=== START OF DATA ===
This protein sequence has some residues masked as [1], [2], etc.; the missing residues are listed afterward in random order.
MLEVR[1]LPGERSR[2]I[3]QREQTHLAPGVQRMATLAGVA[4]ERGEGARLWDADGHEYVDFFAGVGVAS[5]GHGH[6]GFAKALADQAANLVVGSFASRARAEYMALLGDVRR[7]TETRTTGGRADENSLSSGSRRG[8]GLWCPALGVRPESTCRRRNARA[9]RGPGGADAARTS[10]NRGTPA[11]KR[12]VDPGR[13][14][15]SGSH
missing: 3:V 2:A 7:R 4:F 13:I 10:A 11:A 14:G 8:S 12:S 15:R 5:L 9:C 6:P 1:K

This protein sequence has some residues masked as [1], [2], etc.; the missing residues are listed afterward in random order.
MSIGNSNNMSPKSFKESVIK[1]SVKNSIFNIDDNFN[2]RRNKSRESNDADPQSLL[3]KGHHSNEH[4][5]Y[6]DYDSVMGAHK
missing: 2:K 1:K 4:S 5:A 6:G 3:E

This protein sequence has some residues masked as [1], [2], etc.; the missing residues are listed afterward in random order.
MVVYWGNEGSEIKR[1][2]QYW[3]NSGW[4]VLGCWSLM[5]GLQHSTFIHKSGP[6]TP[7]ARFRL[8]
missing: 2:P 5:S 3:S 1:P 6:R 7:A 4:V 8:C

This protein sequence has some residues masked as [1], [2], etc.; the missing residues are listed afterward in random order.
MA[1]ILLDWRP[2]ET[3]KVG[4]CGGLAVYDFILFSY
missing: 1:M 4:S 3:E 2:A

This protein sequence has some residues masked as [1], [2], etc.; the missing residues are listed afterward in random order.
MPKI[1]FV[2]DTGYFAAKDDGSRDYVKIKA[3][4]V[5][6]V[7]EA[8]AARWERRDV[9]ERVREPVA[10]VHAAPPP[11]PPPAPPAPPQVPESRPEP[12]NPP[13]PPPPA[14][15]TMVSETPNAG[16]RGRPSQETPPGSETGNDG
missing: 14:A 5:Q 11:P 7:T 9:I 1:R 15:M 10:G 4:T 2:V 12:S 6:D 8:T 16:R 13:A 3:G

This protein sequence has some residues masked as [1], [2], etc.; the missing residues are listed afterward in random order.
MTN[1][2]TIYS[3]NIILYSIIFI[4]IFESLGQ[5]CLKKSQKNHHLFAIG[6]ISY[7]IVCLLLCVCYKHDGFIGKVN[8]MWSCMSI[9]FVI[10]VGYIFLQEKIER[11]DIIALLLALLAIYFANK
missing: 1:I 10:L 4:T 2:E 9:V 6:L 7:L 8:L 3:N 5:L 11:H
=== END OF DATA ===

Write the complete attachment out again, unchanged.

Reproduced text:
This protein sequence has some residues masked as [1], [2], etc.; the missing residues are listed afterward in random order.
MLEVR[1]LPGERSR[2]I[3]QREQTHLAPGVQRMATLAGVA[4]ERGEGARLWDADGHEYVDFFAGVGVAS[5]GHGH[6]GFAKALADQAANLVVGSFASRARAEYMALLGDVRR[7]TETRTTGGRADENSLSSGSRRG[8]GLWCPALGVRPESTCRRRNARA[9]RGPGGADAARTS[10]NRGTPA[11]KR[12]VDPGR[13][14][15]SGSH
missing: 3:V 2:A 7:R 4:F 13:I 10:A 11:A 14:G 8:S 12:S 15:R 5:L 9:C 6:P 1:K

This protein sequence has some residues masked as [1], [2], etc.; the missing residues are listed afterward in random order.
MSIGNSNNMSPKSFKESVIK[1]SVKNSIFNIDDNFN[2]RRNKSRESNDADPQSLL[3]KGHHSNEH[4][5]Y[6]DYDSVMGAHK
missing: 2:K 1:K 4:S 5:A 6:G 3:E

This protein sequence has some residues masked as [1], [2], etc.; the missing residues are listed afterward in random order.
MVVYWGNEGSEIKR[1][2]QYW[3]NSGW[4]VLGCWSLM[5]GLQHSTFIHKSGP[6]TP[7]ARFRL[8]
missing: 2:P 5:S 3:S 1:P 6:R 7:A 4:V 8:C

This protein sequence has some residues masked as [1], [2], etc.; the missing residues are listed afterward in random order.
MA[1]ILLDWRP[2]ET[3]KVG[4]CGGLAVYDFILFSY
missing: 1:M 4:S 3:E 2:A

This protein sequence has some residues masked as [1], [2], etc.; the missing residues are listed afterward in random order.
MPKI[1]FV[2]DTGYFAAKDDGSRDYVKIKA[3][4]V[5][6]V[7]EA[8]AARWERRDV[9]ERVREPVA[10]VHAAPPP[11]PPPAPPAPPQVPESRPEP[12]NPP[13]PPPPA[14][15]TMVSETPNAG[16]RGRPSQETPPGSETGNDG
missing: 14:A 5:Q 11:P 7:T 9:I 1:R 15:M 10:G 4:T 2:V 12:S 6:D 8:T 16:R 13:A 3:G

This protein sequence has some residues masked as [1], [2], etc.; the missing residues are listed afterward in random order.
MTN[1][2]TIYS[3]NIILYSIIFI[4]IFESLGQ[5]CLKKSQKNHHLFAIG[6]ISY[7]IVCLLLCVCYKHDGFIGKVN[8]MWSCMSI[9]FVI[10]VGYIFLQEKIER[11]DIIALLLALLAIYFANK
missing: 1:I 10:L 4:T 2:E 9:V 6:L 7:L 8:L 3:N 5:L 11:H